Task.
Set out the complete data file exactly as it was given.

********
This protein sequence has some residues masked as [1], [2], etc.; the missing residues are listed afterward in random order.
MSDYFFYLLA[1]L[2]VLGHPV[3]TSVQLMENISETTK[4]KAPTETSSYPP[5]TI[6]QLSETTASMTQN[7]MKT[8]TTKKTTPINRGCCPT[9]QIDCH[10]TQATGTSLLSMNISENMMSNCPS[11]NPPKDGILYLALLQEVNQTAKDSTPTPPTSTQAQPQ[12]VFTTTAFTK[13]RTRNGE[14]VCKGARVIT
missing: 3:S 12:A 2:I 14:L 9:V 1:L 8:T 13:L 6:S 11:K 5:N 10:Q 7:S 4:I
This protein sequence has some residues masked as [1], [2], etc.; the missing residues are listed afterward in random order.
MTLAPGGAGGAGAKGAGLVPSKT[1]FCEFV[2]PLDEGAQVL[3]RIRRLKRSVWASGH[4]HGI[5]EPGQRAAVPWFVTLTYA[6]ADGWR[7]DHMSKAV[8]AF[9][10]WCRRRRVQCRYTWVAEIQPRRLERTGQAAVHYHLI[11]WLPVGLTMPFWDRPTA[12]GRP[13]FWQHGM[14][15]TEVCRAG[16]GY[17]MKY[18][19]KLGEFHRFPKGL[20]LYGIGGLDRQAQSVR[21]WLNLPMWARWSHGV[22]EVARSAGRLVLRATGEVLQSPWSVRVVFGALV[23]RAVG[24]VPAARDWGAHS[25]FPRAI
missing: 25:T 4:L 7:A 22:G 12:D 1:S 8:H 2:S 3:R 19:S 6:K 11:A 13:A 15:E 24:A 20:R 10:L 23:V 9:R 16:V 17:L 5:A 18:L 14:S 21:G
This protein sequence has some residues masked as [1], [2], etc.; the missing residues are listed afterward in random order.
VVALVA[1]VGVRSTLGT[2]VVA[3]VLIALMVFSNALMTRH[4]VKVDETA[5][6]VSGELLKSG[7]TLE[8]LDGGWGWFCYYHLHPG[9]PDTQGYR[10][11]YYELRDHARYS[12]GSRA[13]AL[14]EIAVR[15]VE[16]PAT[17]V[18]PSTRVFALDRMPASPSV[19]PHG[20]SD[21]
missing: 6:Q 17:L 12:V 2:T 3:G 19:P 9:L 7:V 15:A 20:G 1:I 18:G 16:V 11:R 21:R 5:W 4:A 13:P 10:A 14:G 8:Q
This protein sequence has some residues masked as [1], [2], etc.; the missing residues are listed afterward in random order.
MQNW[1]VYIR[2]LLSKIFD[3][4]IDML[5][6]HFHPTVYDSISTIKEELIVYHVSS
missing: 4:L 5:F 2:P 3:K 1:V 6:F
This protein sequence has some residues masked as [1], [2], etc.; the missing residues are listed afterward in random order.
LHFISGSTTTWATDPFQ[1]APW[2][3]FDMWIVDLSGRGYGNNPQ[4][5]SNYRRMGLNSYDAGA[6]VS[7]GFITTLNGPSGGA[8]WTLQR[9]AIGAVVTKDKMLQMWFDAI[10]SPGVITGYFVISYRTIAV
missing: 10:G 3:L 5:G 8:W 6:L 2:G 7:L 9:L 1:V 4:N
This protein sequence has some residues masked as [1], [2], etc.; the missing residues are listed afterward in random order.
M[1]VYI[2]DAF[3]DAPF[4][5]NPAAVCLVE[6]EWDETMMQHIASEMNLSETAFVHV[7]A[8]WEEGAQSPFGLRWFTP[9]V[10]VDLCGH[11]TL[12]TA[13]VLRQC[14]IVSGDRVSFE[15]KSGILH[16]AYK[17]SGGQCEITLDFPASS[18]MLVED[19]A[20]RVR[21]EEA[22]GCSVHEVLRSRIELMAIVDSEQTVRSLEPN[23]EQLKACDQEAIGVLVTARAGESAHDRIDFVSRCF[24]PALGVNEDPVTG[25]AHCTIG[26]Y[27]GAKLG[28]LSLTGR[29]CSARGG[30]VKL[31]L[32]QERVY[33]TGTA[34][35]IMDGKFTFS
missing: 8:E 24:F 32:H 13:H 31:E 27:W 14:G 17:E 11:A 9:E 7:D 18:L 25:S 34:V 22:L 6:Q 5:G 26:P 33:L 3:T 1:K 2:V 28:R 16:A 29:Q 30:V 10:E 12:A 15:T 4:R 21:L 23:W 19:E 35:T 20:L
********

This protein sequence has some residues masked as [1], [2], etc.; the missing residues are listed afterward in random order.
MSDYFFYLLA[1]L[2]VLGHPV[3]TSVQLMENISETTK[4]KAPTETSSYPP[5]TI[6]QLSETTASMTQN[7]MKT[8]TTKKTTPINRGCCPT[9]QIDCH[10]TQATGTSLLSMNISENMMSNCPS[11]NPPKDGILYLALLQEVNQTAKDSTPTPPTSTQAQPQ[12]VFTTTAFTK[13]RTRNGE[14]VCKGARVIT
missing: 3:S 12:A 2:I 14:L 9:V 1:L 8:T 13:L 6:S 11:K 5:N 10:Q 7:S 4:I
This protein sequence has some residues masked as [1], [2], etc.; the missing residues are listed afterward in random order.
MTLAPGGAGGAGAKGAGLVPSKT[1]FCEFV[2]PLDEGAQVL[3]RIRRLKRSVWASGH[4]HGI[5]EPGQRAAVPWFVTLTYA[6]ADGWR[7]DHMSKAV[8]AF[9][10]WCRRRRVQCRYTWVAEIQPRRLERTGQAAVHYHLI[11]WLPVGLTMPFWDRPTA[12]GRP[13]FWQHGM[14][15]TEVCRAG[16]GY[17]MKY[18][19]KLGEFHRFPKGL[20]LYGIGGLDRQAQSVR[21]WLNLPMWARWSHGV[22]EVARSAGRLVLRATGEVLQSPWSVRVVFGALV[23]RAVG[24]VPAARDWGAHS[25]FPRAI
missing: 25:T 4:L 7:A 22:G 12:D 1:S 8:H 2:S 3:R 19:S 6:K 11:A 13:A 15:E 24:A 20:R 10:L 23:V 9:R 16:V 17:L 5:A 18:L 14:S 21:G
This protein sequence has some residues masked as [1], [2], etc.; the missing residues are listed afterward in random order.
VVALVA[1]VGVRSTLGT[2]VVA[3]VLIALMVFSNALMTRH[4]VKVDETA[5][6]VSGELLKSG[7]TLE[8]LDGGWGWFCYYHLHPG[9]PDTQGYR[10][11]YYELRDHARYS[12]GSRA[13]AL[14]EIAVR[15]VE[16]PAT[17]V[18]PSTRVFALDRMPASPSV[19]PHG[20]SD[21]
missing: 6:Q 17:L 12:V 2:T 3:G 19:P 9:L 7:V 15:A 20:G 1:I 18:G 16:V 11:R 21:R 5:W 4:A 13:P 10:A 14:G 8:Q
This protein sequence has some residues masked as [1], [2], etc.; the missing residues are listed afterward in random order.
MQNW[1]VYIR[2]LLSKIFD[3][4]IDML[5][6]HFHPTVYDSISTIKEELIVYHVSS
missing: 4:L 5:F 2:P 3:K 1:V 6:F
This protein sequence has some residues masked as [1], [2], etc.; the missing residues are listed afterward in random order.
LHFISGSTTTWATDPFQ[1]APW[2][3]FDMWIVDLSGRGYGNNPQ[4][5]SNYRRMGLNSYDAGA[6]VS[7]GFITTLNGPSGGA[8]WTLQR[9]AIGAVVTKDKMLQMWFDAI[10]SPGVITGYFVISYRTIAV
missing: 10:G 3:L 5:G 8:W 6:L 2:G 7:L 9:L 1:V 4:N
This protein sequence has some residues masked as [1], [2], etc.; the missing residues are listed afterward in random order.
M[1]VYI[2]DAF[3]DAPF[4][5]NPAAVCLVE[6]EWDETMMQHIASEMNLSETAFVHV[7]A[8]WEEGAQSPFGLRWFTP[9]V[10]VDLCGH[11]TL[12]TA[13]VLRQC[14]IVSGDRVSFE[15]KSGILH[16]AYK[17]SGGQCEITLDFPASS[18]MLVED[19]A[20]RVR[21]EEA[22]GCSVHEVLRSRIELMAIVDSEQTVRSLEPN[23]EQLKACDQEAIGVLVTARAGESAHDRIDFVSRCF[24]PALGVNEDPVTG[25]AHCTIG[26]Y[27]GAKLG[28]LSLTGR[29]CSARGG[30]VKL[31]L[32]QERVY[33]TGTA[34][35]IMDGKFTFS
missing: 8:E 24:F 32:H 13:H 31:E 27:W 14:G 17:E 11:A 9:E 7:D 18:L 25:S 34:V 22:L 6:Q 5:G 26:P 33:L 3:T 1:K 2:V 28:R 16:A 29:Q 30:V 10:E 12:A 15:T 4:R 21:L 23:W 19:E 35:T 20:L